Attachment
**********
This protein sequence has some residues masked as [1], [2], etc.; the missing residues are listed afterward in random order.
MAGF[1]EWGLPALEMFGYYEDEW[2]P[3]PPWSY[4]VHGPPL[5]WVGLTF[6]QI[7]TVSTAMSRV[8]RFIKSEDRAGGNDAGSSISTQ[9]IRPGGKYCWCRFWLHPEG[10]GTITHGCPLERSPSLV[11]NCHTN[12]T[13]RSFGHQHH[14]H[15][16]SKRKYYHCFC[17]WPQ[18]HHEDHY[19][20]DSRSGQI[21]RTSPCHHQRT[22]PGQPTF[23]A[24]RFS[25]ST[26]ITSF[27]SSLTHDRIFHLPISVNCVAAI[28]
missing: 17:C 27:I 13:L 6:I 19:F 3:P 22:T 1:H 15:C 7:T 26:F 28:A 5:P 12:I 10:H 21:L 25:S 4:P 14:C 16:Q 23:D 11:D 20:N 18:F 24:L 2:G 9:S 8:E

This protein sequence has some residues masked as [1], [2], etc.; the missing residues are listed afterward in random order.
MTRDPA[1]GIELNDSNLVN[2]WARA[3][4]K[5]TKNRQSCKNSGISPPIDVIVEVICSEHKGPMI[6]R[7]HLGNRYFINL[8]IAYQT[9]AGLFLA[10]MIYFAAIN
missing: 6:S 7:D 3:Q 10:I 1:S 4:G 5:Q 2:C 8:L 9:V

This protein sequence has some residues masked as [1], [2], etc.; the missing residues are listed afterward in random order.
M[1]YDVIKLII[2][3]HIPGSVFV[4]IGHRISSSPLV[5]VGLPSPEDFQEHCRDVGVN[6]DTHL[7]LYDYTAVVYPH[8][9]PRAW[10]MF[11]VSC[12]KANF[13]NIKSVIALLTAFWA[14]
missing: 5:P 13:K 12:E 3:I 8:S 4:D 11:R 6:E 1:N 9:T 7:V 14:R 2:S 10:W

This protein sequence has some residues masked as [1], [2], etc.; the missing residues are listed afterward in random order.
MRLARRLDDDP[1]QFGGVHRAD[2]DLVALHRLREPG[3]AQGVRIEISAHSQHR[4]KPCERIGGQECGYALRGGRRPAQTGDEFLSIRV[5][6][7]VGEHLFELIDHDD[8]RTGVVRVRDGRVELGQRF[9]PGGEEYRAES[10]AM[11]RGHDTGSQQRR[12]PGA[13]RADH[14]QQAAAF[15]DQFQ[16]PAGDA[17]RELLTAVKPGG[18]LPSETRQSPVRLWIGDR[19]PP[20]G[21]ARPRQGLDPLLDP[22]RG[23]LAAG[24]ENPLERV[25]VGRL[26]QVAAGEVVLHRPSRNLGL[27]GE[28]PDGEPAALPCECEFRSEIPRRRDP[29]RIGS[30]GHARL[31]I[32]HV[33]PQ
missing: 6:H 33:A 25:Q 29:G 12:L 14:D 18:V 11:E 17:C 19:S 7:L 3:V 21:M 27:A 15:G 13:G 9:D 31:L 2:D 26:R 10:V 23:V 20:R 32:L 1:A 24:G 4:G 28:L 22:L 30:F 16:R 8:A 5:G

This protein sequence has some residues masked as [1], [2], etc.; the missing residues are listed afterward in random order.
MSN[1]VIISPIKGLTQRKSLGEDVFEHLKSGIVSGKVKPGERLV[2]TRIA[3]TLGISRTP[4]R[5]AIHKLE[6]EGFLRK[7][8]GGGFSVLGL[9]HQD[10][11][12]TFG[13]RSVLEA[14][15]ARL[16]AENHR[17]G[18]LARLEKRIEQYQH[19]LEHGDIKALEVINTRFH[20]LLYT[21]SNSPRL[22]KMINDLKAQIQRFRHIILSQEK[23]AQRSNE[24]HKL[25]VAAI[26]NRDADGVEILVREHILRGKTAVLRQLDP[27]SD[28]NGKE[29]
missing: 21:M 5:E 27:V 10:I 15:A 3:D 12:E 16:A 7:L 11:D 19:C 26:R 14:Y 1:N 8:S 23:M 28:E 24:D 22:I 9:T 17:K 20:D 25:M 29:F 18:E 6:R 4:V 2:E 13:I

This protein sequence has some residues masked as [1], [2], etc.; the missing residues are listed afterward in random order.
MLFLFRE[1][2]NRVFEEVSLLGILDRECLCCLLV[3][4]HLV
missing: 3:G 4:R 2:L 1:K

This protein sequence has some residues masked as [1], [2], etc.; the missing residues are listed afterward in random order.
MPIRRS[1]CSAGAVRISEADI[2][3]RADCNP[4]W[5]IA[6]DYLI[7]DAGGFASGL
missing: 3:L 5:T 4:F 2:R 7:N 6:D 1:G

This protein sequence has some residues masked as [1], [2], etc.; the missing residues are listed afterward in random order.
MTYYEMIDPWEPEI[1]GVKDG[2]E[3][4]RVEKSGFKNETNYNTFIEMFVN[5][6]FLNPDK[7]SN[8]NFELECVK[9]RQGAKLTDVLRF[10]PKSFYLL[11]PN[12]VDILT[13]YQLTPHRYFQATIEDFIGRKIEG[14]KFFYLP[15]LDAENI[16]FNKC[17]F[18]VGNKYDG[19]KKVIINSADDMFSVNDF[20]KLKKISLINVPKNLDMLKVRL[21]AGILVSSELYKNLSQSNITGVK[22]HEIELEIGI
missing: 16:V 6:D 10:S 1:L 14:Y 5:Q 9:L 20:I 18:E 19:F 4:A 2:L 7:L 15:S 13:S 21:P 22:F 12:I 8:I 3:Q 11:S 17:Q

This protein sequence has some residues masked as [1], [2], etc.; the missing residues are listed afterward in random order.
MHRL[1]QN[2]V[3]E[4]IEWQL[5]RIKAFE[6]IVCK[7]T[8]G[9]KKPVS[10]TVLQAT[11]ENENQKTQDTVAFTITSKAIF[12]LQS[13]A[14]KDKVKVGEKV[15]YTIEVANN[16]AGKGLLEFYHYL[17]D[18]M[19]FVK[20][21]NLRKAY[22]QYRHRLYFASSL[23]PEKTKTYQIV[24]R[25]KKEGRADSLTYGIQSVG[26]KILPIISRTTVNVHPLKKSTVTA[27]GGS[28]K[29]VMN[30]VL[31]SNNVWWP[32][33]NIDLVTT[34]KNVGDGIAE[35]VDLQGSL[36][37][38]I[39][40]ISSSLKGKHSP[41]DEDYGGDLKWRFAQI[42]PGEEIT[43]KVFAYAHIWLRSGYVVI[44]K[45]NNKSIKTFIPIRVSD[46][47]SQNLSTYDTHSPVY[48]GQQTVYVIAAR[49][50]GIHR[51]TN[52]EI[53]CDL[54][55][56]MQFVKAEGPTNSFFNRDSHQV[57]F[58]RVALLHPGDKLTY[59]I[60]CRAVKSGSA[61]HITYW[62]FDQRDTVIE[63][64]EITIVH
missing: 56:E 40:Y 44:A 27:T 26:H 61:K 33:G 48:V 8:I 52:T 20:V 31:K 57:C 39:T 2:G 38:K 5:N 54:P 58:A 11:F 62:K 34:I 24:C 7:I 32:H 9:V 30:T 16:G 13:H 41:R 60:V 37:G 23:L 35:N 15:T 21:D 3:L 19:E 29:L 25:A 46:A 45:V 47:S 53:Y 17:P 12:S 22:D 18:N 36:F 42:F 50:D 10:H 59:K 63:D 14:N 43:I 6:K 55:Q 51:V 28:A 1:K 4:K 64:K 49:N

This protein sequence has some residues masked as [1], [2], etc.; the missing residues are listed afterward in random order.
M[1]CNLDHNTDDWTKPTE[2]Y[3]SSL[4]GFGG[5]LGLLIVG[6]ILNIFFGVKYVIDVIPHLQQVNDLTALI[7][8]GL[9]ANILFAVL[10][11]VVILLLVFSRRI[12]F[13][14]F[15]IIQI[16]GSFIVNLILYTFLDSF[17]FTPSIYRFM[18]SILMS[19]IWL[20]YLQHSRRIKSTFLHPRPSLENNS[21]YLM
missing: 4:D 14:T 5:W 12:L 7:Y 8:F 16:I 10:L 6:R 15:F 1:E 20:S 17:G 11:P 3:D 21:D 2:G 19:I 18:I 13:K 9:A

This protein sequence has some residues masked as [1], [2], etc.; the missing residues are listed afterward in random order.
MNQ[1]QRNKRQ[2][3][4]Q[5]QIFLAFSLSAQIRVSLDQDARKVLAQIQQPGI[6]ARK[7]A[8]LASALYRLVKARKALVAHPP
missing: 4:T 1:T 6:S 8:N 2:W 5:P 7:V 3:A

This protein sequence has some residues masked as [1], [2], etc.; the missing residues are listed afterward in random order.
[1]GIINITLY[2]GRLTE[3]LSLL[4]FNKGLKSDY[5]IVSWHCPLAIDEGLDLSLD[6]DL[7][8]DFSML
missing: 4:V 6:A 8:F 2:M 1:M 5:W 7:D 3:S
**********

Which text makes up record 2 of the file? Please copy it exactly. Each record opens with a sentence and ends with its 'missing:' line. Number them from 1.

This protein sequence has some residues masked as [1], [2], etc.; the missing residues are listed afterward in random order.
MTRDPA[1]GIELNDSNLVN[2]WARA[3][4]K[5]TKNRQSCKNSGISPPIDVIVEVICSEHKGPMI[6]R[7]HLGNRYFINL[8]IAYQT[9]AGLFLA[10]MIYFAAIN
missing: 6:S 7:D 3:Q 10:I 1:S 4:G 5:Q 2:C 8:L 9:V